Composer Henry Dehlinger

PHOTO CREDIT: BILL BRAMBLE
Henry Dehlinger today announced the publication of his latest opus: THE LOVE SONG OF J. ALFRED PRUFROCK. T. S. Eliot's (1888-1965) poetic masterpiece is reimagined in Dehlinger’s sweeping rhapsody for voice and orchestra that suggests the symphonic American vernacular of composers like Howard Hanson, Samuel Barber, and Leonard Bernstein. Dehlinger combines engaging vocal and instrumental textures with contrasting moods and colors to complement Eliot’s stream of consciousness narrative.

First published in the June 1915 issue of Poetry: A Magazine of Verse, Prufrock was a new kind of poetry by a poet who was fully awake in his own era—one who expressed a modern sensibility. It reveals the tortured psyche of a prototypical modern person: urbane, eloquent, overeducated, neurotic, and paralyzed with anxiety. Prufrock, the poem's speaker, seems to be addressing a potential lover, someone with whom he desires to consummate a relationship. But all he can do is ask himself, “Do I dare?” In his mind he can only hear others chattering about his inadequacies.

LISTEN (ELECTRONIC REALIZATION)

To bring Prufrock to life on the concert stage, Dehlinger makes judicious use of polystylism, a growing trend in 21st century music in which elements from diverse musical genres or styles are combined. Dehlinger started the work by sketching out discernible themes and recurring motifs, pulling together elements from different musical styles that best reflected the emotional responses he wanted to elicit. Then he weaved these melodic and harmonic fragments into a coherent aural experience. One can even hear hints of Dehlinger's celebrated Duke Ellington arrangements exerting a subtle but clear stylistic influence.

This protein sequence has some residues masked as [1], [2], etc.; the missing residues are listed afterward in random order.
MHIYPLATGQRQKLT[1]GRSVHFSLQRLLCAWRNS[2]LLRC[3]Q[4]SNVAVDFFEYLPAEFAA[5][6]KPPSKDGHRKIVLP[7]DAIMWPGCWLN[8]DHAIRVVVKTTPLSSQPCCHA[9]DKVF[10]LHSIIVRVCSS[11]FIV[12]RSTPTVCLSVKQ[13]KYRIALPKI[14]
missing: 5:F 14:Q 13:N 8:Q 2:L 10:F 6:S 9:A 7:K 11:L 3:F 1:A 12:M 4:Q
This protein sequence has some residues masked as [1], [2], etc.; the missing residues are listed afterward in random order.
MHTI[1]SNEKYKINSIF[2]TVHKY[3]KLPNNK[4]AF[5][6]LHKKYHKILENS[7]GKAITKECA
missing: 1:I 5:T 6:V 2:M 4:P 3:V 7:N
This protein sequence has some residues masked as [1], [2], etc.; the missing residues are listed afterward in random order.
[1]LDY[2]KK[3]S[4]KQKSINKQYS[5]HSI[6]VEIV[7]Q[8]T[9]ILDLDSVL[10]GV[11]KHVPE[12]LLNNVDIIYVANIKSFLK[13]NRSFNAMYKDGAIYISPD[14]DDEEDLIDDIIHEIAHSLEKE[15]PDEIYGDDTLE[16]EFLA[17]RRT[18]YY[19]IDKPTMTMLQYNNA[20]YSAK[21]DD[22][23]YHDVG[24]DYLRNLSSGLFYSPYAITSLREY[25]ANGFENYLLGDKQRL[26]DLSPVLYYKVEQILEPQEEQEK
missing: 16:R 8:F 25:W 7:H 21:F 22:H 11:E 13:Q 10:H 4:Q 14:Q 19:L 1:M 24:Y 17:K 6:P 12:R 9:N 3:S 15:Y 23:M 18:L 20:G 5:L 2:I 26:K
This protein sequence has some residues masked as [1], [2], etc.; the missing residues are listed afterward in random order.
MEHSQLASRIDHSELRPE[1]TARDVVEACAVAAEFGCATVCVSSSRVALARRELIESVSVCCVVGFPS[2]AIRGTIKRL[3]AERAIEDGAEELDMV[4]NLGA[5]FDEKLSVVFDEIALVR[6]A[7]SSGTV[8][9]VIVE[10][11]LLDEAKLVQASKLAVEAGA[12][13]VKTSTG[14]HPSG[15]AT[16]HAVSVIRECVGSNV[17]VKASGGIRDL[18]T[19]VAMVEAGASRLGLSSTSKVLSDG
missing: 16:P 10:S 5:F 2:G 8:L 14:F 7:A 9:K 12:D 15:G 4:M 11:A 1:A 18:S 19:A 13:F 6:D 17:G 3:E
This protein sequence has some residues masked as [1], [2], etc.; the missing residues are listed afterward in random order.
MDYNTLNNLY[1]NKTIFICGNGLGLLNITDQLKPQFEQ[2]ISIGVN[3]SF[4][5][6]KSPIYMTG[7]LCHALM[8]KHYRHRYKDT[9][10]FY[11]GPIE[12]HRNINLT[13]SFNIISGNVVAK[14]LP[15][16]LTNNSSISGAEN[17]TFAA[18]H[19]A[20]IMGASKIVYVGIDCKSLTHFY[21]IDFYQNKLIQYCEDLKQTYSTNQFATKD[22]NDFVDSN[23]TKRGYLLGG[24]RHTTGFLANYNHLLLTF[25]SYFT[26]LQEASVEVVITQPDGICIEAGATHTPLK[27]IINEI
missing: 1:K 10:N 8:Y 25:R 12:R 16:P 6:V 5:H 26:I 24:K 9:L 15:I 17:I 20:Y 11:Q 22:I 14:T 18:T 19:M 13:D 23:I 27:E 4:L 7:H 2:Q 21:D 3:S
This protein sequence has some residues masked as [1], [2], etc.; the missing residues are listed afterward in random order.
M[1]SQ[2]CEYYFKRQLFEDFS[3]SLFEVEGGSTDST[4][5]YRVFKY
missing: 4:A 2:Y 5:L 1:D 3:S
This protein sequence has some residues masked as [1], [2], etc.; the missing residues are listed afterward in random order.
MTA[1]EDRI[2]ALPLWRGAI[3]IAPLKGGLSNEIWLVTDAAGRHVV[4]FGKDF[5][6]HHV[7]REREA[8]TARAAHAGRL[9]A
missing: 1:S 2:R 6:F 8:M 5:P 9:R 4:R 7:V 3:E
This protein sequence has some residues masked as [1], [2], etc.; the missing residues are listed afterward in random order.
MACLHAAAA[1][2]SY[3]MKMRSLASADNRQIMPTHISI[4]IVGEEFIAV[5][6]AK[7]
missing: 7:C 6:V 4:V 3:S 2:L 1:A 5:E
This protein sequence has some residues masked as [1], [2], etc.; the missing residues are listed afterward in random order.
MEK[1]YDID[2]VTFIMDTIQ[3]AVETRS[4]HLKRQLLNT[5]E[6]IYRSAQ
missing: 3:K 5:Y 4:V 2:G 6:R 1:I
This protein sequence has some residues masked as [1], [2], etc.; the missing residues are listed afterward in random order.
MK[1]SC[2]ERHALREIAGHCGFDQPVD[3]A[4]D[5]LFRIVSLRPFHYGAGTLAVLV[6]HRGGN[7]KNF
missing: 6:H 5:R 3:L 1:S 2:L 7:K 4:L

In the epigraph to the poem, from Dante’s Inferno, we meet the condemned soul of Guido da Montefeltro who shares his innermost secrets only because he believes his listener will never be able to betray to the world the contents of his confessions. Prufrock, like Guido, will speak without fear of incurring disgrace.

Dehlinger renders the epigraph as a sarabande, a dance in triple meter that originated in 16th century Spanish America as a fusion of Moorish and Mesoamerican dance elements and was criticized as risqué before it spread to Europe and became a slow court dance.

When crafting the sound of a tonal phrase, God is in the details. When the poem’s protagonist begins musing upon “the mermaids singing, each to each,” for example, Dehlinger utilizes an unusual blend of extended techniques: artificial harmonic glissandi in the cello part combined with an ocean drum. The result is a remarkable simulation of the sounds of the seashore as seagulls and ocean waves billow through the rich orchestral tapestry.

Dehlinger wrote Prufrock for the expressive lyric voice of his friend and recording collaborator, Metropolitan Opera soprano Danielle Talamantes. A tenor or countertenor could also perform the work.

“As a dramatic monologue, it requires a singer who is present in what is being said,” Dehlinger says, “one with a broad dynamic range and flair for dramatic interpretation.”

PERFORMANCE MATERIALS


A conductor’s score, set of instrumental parts, and vocal score with reduction for piano by the composer are available from the publisher.

To contact HENRY DEHLINGER MUSIC PUBLISHING, click here.

To download the text of the poem, click here.

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Upcoming Dates

  • Feb 20
    UTEP Fox Fine Arts Recital Hall,  El Paso
     
  • Feb 21
    NMSU Atkinson Recital Hall,  Las Cruces